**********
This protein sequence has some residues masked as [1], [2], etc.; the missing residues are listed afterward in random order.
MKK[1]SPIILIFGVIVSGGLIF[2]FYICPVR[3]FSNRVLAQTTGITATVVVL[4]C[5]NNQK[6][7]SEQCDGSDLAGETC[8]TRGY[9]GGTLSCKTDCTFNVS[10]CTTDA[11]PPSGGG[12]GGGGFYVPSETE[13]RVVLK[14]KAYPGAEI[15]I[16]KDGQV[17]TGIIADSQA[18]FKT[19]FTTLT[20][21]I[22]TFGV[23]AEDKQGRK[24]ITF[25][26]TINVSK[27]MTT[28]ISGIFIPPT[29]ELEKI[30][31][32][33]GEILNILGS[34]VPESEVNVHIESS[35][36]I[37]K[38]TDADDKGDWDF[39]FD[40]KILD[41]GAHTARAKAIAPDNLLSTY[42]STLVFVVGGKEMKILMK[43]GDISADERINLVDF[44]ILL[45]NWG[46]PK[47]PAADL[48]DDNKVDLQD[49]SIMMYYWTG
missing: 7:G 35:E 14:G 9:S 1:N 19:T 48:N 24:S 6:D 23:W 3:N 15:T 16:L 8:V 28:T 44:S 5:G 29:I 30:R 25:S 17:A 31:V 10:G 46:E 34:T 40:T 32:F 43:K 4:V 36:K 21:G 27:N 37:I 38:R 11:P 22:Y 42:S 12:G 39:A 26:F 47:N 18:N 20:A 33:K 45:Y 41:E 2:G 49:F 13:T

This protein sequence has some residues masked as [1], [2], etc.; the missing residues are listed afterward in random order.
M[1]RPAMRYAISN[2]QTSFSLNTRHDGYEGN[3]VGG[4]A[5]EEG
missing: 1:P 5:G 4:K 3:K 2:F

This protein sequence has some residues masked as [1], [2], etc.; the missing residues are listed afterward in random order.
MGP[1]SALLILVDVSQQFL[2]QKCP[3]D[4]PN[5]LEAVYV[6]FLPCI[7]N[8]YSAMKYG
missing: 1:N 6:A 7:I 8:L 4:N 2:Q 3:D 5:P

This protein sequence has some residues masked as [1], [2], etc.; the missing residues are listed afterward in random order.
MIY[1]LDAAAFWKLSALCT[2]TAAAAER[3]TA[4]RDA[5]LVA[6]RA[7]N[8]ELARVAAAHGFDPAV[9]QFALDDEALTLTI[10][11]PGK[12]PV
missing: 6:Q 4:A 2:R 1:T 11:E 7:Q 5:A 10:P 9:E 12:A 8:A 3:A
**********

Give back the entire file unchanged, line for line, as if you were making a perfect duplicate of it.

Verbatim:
This protein sequence has some residues masked as [1], [2], etc.; the missing residues are listed afterward in random order.
MKK[1]SPIILIFGVIVSGGLIF[2]FYICPVR[3]FSNRVLAQTTGITATVVVL[4]C[5]NNQK[6][7]SEQCDGSDLAGETC[8]TRGY[9]GGTLSCKTDCTFNVS[10]CTTDA[11]PPSGGG[12]GGGGFYVPSETE[13]RVVLK[14]KAYPGAEI[15]I[16]KDGQV[17]TGIIADSQA[18]FKT[19]FTTLT[20][21]I[22]TFGV[23]AEDKQGRK[24]ITF[25][26]TINVSK[27]MTT[28]ISGIFIPPT[29]ELEKI[30][31][32][33]GEILNILGS[34]VPESEVNVHIESS[35][36]I[37]K[38]TDADDKGDWDF[39]FD[40]KILD[41]GAHTARAKAIAPDNLLSTY[42]STLVFVVGGKEMKILMK[43]GDISADERINLVDF[44]ILL[45]NWG[46]PK[47]PAADL[48]DDNKVDLQD[49]SIMMYYWTG
missing: 7:G 35:E 14:G 9:S 1:N 19:T 48:N 24:S 6:D 23:W 3:N 15:T 16:L 8:V 28:T 44:S 5:G 29:I 30:R 25:S 17:A 31:V 10:G 46:E 34:T 40:T 32:F 43:K 4:V 36:K 21:G 27:N 37:I 38:R 11:P 22:Y 42:S 12:G 39:A 26:F 47:N 18:N 20:A 33:K 45:Y 41:E 2:G 49:F 13:T

This protein sequence has some residues masked as [1], [2], etc.; the missing residues are listed afterward in random order.
M[1]RPAMRYAISN[2]QTSFSLNTRHDGYEGN[3]VGG[4]A[5]EEG
missing: 1:P 5:G 4:K 3:K 2:F

This protein sequence has some residues masked as [1], [2], etc.; the missing residues are listed afterward in random order.
MGP[1]SALLILVDVSQQFL[2]QKCP[3]D[4]PN[5]LEAVYV[6]FLPCI[7]N[8]YSAMKYG
missing: 1:N 6:A 7:I 8:L 4:N 2:Q 3:D 5:P

This protein sequence has some residues masked as [1], [2], etc.; the missing residues are listed afterward in random order.
MIY[1]LDAAAFWKLSALCT[2]TAAAAER[3]TA[4]RDA[5]LVA[6]RA[7]N[8]ELARVAAAHGFDPAV[9]QFALDDEALTLTI[10][11]PGK[12]PV
missing: 6:Q 4:A 2:R 1:T 11:E 7:Q 5:A 10:P 9:E 12:A 8:A 3:A